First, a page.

Print

Print


My apologies to the list for a message that was intended only for Terry.
Greg


>> Thanks for the info, Terry.
>> Greg
>>
>> Quoting Terry Wright <[log in to unmask]>:
>>
>>>
>>> Greg,
>>>
>>> I've been to Lake Winona three times since the birds have been  sighted.
>>> Have not seen them, but have heard them, last Wednesday  morning at 
>>> 6 AM. The
>>> basic issue with seeing the birds is the vast  wetlands (great habitat!)
>>> surrounding the lake.     Using  Great Blues as an example (there 
>>> are many in the
>>> surrounding wetlands), they can  virtually disappear in the grass, pickerel
>>> weed and cat-tails surrounding the  lake.  Last night I watched a 
>>> great blue
>>> disappear by taking a single step  into the grass....Sandhills are 
>>> no larger, and
>>> therefore just as hidden in the  marshlands surrounding the lake.   
>>>  A canoe
>>> (one trip I did  Kayaks) will have the limitation of a low 
>>> perspective and you
>>> won't see  anything in the grasslands unless it is at the extreme margins.
>>> I think a boat (allowing you to stand up), on the  lake, gives the best
>>> combination of mobility and perspective.....  But, my  personal 
>>> opinion is that the
>>> best chance of seeing/verifying these birds by  sight is to be 
>>> there early in
>>> the morning (at the fishing access) when they  depart for feeding 
>>> grounds, or
>>> evening when they return.... Last night at  9:30 PM I saw a large 
>>> wading bird
>>> land just north of the fishing  access.   Unfortunately, it was 
>>> silent and I
>>> could not tell if it was  a SH Crane or more likely, another GB 
>>> Heron (which
>>> are very  plentiful there.)  Finally, there are many agricultural 
>>> fields in  the
>>> area and I suspect the SH Cranes could be visiting those areas during the
>>> day.
>>>
>>> Also of note, at the fishing access, at dusk,  was a young Great  
>>> Horned Owl.
>>> It took some time to figure it out as the bird was making a  screeching
>>> noise and not the typicall 'hoot' we all associate with the  species.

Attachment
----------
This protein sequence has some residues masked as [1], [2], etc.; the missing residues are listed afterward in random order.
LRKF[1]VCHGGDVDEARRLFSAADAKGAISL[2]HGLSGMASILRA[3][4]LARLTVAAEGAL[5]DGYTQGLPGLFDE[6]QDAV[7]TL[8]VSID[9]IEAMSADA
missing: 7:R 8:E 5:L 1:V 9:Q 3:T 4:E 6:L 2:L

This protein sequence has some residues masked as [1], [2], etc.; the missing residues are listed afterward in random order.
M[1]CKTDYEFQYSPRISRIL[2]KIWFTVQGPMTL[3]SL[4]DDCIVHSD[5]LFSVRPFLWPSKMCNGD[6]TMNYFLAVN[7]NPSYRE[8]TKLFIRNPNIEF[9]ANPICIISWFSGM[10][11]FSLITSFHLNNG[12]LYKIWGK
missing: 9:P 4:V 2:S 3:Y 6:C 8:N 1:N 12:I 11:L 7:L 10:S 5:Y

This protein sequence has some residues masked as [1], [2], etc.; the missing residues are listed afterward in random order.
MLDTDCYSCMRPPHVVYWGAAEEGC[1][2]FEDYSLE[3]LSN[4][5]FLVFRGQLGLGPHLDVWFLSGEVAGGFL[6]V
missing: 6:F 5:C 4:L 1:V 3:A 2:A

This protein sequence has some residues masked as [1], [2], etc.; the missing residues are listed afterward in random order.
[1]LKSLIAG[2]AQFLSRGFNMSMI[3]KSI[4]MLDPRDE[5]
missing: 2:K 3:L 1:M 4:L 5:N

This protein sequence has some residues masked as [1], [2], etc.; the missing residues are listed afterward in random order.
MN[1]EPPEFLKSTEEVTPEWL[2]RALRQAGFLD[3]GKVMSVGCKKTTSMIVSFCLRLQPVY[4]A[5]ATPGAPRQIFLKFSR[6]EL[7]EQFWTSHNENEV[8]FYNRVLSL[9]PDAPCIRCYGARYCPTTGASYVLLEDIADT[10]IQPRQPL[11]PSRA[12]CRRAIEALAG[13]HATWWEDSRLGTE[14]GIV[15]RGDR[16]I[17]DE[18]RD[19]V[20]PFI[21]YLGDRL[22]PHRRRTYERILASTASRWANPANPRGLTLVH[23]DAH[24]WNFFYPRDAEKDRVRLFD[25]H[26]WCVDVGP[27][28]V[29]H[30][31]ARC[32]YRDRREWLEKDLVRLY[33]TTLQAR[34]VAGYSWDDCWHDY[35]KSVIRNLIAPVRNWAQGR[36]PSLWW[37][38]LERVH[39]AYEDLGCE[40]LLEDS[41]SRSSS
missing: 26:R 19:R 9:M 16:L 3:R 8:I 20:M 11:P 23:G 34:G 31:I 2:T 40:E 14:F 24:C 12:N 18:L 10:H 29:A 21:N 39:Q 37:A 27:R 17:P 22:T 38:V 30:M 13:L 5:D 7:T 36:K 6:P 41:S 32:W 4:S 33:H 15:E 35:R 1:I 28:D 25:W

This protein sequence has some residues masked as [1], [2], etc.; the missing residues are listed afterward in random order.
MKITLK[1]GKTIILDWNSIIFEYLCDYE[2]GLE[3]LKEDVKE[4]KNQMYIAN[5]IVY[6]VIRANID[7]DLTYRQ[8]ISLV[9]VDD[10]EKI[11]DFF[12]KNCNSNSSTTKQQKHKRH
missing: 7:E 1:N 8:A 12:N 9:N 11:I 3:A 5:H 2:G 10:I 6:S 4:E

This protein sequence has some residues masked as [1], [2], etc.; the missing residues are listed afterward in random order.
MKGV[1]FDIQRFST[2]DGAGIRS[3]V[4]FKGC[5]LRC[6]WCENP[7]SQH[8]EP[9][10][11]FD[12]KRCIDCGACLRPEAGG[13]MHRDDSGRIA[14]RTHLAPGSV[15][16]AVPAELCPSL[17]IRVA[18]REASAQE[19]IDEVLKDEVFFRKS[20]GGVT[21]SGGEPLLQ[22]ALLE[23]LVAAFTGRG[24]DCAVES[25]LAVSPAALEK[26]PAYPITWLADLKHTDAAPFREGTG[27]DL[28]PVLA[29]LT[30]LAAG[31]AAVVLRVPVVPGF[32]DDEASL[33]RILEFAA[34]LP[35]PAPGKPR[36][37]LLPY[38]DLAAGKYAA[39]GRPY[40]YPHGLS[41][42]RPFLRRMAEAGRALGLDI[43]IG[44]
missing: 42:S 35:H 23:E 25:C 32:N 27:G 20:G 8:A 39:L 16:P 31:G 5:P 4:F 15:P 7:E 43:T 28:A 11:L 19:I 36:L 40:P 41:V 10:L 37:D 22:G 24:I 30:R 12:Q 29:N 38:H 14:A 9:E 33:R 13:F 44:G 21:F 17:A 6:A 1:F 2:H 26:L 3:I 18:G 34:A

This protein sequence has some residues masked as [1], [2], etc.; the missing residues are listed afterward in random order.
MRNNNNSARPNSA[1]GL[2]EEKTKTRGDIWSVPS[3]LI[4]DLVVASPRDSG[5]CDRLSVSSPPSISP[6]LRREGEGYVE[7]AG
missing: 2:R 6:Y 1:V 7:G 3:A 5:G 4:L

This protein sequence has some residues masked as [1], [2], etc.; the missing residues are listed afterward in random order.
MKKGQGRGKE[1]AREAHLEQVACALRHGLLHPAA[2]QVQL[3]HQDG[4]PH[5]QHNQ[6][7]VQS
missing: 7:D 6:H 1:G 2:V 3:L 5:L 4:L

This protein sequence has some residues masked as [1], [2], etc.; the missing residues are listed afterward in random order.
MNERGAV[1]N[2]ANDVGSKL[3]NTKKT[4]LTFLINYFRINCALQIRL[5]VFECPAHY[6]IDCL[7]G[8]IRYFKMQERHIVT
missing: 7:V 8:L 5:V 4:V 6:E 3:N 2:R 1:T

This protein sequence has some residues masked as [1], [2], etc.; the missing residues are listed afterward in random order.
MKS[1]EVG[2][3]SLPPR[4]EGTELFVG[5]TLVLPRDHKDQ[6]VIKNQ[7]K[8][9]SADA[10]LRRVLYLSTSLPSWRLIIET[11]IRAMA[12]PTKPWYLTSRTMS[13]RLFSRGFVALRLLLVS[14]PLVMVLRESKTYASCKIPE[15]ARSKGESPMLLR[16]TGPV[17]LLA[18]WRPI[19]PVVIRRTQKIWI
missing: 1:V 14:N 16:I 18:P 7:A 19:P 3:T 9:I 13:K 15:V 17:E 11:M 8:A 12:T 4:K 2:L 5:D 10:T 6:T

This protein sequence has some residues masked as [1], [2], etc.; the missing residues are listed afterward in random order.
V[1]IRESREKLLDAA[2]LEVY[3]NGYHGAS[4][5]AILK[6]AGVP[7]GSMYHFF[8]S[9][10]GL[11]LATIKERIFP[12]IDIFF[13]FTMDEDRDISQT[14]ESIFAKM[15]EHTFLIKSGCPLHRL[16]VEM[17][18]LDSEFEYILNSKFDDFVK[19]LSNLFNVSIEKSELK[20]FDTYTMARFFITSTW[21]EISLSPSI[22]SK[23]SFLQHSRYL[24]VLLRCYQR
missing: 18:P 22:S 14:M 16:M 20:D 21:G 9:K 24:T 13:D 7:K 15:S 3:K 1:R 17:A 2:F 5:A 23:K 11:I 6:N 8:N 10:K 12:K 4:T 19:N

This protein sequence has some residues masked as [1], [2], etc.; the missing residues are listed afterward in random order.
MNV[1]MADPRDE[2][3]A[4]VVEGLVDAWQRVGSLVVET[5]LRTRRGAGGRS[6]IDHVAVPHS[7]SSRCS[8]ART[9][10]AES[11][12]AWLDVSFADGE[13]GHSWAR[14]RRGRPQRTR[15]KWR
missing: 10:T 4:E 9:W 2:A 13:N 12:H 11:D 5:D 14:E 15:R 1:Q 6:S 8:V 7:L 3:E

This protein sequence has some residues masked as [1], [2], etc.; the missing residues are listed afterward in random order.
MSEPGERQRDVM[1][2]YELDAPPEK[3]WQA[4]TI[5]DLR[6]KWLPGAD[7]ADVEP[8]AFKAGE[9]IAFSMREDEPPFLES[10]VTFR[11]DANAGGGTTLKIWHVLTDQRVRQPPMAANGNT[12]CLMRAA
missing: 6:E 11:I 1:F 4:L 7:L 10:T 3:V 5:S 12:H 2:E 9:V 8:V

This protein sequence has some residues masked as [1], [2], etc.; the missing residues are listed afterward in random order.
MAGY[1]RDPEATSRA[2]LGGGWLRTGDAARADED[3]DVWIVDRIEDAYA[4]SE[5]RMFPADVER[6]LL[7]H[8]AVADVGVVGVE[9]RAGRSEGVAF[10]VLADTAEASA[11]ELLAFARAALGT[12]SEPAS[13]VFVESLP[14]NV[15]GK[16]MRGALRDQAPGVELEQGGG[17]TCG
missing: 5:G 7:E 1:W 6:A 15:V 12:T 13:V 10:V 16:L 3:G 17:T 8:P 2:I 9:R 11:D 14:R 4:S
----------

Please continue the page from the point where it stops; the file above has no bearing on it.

>>>
>>> Finally, if nothing else avails itself, there is a pair of osprey tending a
>>> nest in the island in the middle of the lake.  this is well worth the visit
>>> all by itself (no young sighted).   There is also a second osprey 
>>> nest in the
>>> wetlands in the north-east end of the lake.
>>>
>>> Species list:
>>>
>>> Wood Duck
>>> Mallard
>>> Osprey
>>> Red-eyed Vireo
>>> Common Snipe
>>> Sand Hill Crane (heard only)
>>> Great Horned Owl
>>> Red-winged Black-birds (zillions)
>>> E. Kingbird
>>> Northern Harrier
>>> Great-Blue Heron
>>>
>>>
>>>
>>>
>>>
>>>
>>>
>>>
>>>
>>>
>>>
>>>
>>>
>>>
>>>
>>>
>>>
>>>
>>> In a message dated 7/14/2006 6:25:00 P.M. Eastern Daylight Time,
>>> [log in to unmask] writes:
>>>
>>> I'm  planning to get a canoe to Winona Lake either tomorrow or Sunday.
>>> Does  anyone have any updates that might help me locate the birds
>>> (provided  they're still there) and possibly determine  breeding?
>>> Thanks,
>>> Greg
>>> Vergennes
>>>
>>> Quoting Allan Strong  <[log in to unmask]>:
>>>
>>>> Could this be counted as Probable  (pair in suitable habitat)?  How
>>>> sure would one have to be that  this was a male and female.  I'm
>>>> guessing males are sufficiently  larger than females that this could
>>>> be easily observed in the  field.  It is within the safe dates for
>>>> this  species.
>>>>
>>>> Allan
>>>>
>>>> Quoting Kent McFarland  <[log in to unmask]>:
>>>>
>>>>> FYI. More on cranes.   Any chance anyone has thought about a nest
>>>>> nearby??? Wouldn't  that be nifty......
>>>>> Kent
>>>>>
>>>>> -------- Original  Message --------
>>>>> Subject:        sandhill  cranes
>>>>> Date:   Mon, 10 Jul 2006 19:42:23 -0700  (PDT)
>>>>> From:   ralph tabor  <[log in to unmask]>
>>>>> To:      [log in to unmask]
>>>>>
>>>>>
>>>>> On july 3 ? there  was a post of 2 sand hills at winona lake,and i
>>>>> haven't seen  anything posted since. We were fishing there on july 6
>>>>> and also  saw and heard 2 sandhills. they flew off to the north about
>>>>> 6 am  calling as they went,they came back around 10am again calling
>>>>> all  the while, they landed in the wet area south of the boat
>>>>>  launch,and between the lake and the road. I'm surprised nobody has
>>>>> reported them again. The gentleman who posted it wasn't seeing
>>>>> things.
>>>>> Ralph Tabor
>>>>>         Wallkill,NY
>>>>>
>>>>>  ------------------------------------------------------------------------
>>>>>  --
>>>>>
>>>>> Kent McFarland
>>>>> Conservation Biology  Department
>>>>> Vermont Institute of Natural Science
>>>>> 27023  Church Hill Rd.
>>>>> Woodstock, VT  05091
>>>>> 802-457-1053  x124
>>>>> http://www.vinsweb.org/cbd
>>>>>
>>>>> Visit the  CBD Blog:  http://www.vinsweb.org/cbd/news.html
>>>>
>>>>
>>>>
>>>>
>>>>
>>>>  *******************************************************************
>>>>  Allan M. Strong
>>>> University of Vermont
>>>> The Rubenstein School of  Environment and Natural Resources
>>>> 347 Aiken Center
>>>> Burlington,  VT 05405
>>>> 802-656-2910
>>>>  *******************************************************************
>>>>
>>>
>>
>